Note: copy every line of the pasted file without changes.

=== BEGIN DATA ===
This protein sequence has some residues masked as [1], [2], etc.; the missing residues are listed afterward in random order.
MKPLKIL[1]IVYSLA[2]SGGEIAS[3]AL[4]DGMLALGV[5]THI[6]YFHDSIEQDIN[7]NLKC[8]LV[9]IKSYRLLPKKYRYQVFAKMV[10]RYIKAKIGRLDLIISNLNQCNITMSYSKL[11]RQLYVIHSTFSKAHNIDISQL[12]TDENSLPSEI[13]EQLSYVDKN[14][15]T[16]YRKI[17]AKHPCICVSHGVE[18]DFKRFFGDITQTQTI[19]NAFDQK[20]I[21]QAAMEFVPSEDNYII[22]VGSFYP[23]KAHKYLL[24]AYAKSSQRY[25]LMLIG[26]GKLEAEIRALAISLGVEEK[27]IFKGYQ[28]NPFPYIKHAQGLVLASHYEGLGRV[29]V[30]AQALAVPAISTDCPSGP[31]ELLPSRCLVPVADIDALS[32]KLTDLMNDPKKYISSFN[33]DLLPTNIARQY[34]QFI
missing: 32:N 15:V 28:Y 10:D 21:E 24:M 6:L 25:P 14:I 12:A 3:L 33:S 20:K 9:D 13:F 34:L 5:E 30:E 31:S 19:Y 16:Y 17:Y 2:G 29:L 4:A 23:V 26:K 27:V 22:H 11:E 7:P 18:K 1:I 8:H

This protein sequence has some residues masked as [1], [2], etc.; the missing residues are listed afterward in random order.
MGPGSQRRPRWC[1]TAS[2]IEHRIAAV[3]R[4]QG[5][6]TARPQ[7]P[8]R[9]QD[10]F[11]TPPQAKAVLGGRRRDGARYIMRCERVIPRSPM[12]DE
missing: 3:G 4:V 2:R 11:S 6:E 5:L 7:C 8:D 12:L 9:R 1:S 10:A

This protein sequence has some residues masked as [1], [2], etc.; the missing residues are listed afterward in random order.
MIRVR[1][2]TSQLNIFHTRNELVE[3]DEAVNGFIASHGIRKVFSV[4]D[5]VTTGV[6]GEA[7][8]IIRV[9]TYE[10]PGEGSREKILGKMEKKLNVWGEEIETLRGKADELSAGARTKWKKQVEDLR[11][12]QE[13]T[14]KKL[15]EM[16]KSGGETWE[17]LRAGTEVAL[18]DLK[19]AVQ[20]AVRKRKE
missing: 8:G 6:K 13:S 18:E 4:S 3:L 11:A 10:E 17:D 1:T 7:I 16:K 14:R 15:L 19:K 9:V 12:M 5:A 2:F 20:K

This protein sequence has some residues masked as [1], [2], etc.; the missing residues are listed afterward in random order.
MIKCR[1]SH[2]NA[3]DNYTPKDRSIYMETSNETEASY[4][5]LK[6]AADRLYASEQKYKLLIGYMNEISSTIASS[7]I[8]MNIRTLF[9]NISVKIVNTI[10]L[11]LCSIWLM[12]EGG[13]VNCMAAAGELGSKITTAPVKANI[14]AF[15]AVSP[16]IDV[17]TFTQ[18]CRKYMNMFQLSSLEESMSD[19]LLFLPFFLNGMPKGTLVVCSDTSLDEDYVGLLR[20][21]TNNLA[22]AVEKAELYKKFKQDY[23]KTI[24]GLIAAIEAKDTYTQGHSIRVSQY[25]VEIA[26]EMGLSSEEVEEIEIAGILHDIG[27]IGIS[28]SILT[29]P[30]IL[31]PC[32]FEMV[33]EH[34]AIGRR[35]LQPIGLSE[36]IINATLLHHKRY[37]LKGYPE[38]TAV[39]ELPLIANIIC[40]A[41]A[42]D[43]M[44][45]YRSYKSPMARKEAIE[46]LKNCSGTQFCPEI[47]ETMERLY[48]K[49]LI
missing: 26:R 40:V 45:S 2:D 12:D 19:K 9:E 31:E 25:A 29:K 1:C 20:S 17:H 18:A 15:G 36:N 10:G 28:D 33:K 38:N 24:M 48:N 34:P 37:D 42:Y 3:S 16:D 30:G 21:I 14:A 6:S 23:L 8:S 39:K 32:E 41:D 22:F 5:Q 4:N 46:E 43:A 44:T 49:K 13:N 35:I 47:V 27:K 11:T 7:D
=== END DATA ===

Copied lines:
This protein sequence has some residues masked as [1], [2], etc.; the missing residues are listed afterward in random order.
MKPLKIL[1]IVYSLA[2]SGGEIAS[3]AL[4]DGMLALGV[5]THI[6]YFHDSIEQDIN[7]NLKC[8]LV[9]IKSYRLLPKKYRYQVFAKMV[10]RYIKAKIGRLDLIISNLNQCNITMSYSKL[11]RQLYVIHSTFSKAHNIDISQL[12]TDENSLPSEI[13]EQLSYVDKN[14][15]T[16]YRKI[17]AKHPCICVSHGVE[18]DFKRFFGDITQTQTI[19]NAFDQK[20]I[21]QAAMEFVPSEDNYII[22]VGSFYP[23]KAHKYLL[24]AYAKSSQRY[25]LMLIG[26]GKLEAEIRALAISLGVEEK[27]IFKGYQ[28]NPFPYIKHAQGLVLASHYEGLGRV[29]V[30]AQALAVPAISTDCPSGP[31]ELLPSRCLVPVADIDALS[32]KLTDLMNDPKKYISSFN[33]DLLPTNIARQY[34]QFI
missing: 32:N 15:V 28:Y 10:D 21:E 24:M 6:L 25:P 14:I 12:A 3:L 33:S 20:K 9:D 13:F 34:L 5:E 30:E 31:S 19:Y 16:Y 17:Y 2:G 29:L 4:A 23:V 26:K 27:V 22:H 11:E 7:P 18:K 1:I 8:H

This protein sequence has some residues masked as [1], [2], etc.; the missing residues are listed afterward in random order.
MGPGSQRRPRWC[1]TAS[2]IEHRIAAV[3]R[4]QG[5][6]TARPQ[7]P[8]R[9]QD[10]F[11]TPPQAKAVLGGRRRDGARYIMRCERVIPRSPM[12]DE
missing: 3:G 4:V 2:R 11:S 6:E 5:L 7:C 8:D 12:L 9:R 1:S 10:A

This protein sequence has some residues masked as [1], [2], etc.; the missing residues are listed afterward in random order.
MIRVR[1][2]TSQLNIFHTRNELVE[3]DEAVNGFIASHGIRKVFSV[4]D[5]VTTGV[6]GEA[7][8]IIRV[9]TYE[10]PGEGSREKILGKMEKKLNVWGEEIETLRGKADELSAGARTKWKKQVEDLR[11][12]QE[13]T[14]KKL[15]EM[16]KSGGETWE[17]LRAGTEVAL[18]DLK[19]AVQ[20]AVRKRKE
missing: 8:G 6:K 13:S 18:E 4:S 3:L 11:A 10:E 17:D 1:T 7:I 16:K 14:R 15:L 19:K 9:V 12:M 5:A 2:F 20:K

This protein sequence has some residues masked as [1], [2], etc.; the missing residues are listed afterward in random order.
MIKCR[1]SH[2]NA[3]DNYTPKDRSIYMETSNETEASY[4][5]LK[6]AADRLYASEQKYKLLIGYMNEISSTIASS[7]I[8]MNIRTLF[9]NISVKIVNTI[10]L[11]LCSIWLM[12]EGG[13]VNCMAAAGELGSKITTAPVKANI[14]AF[15]AVSP[16]IDV[17]TFTQ[18]CRKYMNMFQLSSLEESMSD[19]LLFLPFFLNGMPKGTLVVCSDTSLDEDYVGLLR[20][21]TNNLA[22]AVEKAELYKKFKQDY[23]KTI[24]GLIAAIEAKDTYTQGHSIRVSQY[25]VEIA[26]EMGLSSEEVEEIEIAGILHDIG[27]IGIS[28]SILT[29]P[30]IL[31]PC[32]FEMV[33]EH[34]AIGRR[35]LQPIGLSE[36]IINATLLHHKRY[37]LKGYPE[38]TAV[39]ELPLIANIIC[40]A[41]A[42]D[43]M[44][45]YRSYKSPMARKEAIE[46]LKNCSGTQFCPEI[47]ETMERLY[48]K[49]LI
missing: 26:R 40:V 45:S 2:D 12:D 19:K 9:E 31:E 25:A 29:K 1:C 20:S 17:H 18:A 15:G 36:N 10:G 28:D 33:K 38:N 24:M 48:N 34:P 37:D 42:Y 3:S 16:D 30:G 21:I 14:A 6:S 23:L 8:S 39:K 32:E 41:D 22:F 5:Q 4:N 46:E 43:A 44:T 49:K 13:N 35:I 47:V 27:K 11:T 7:D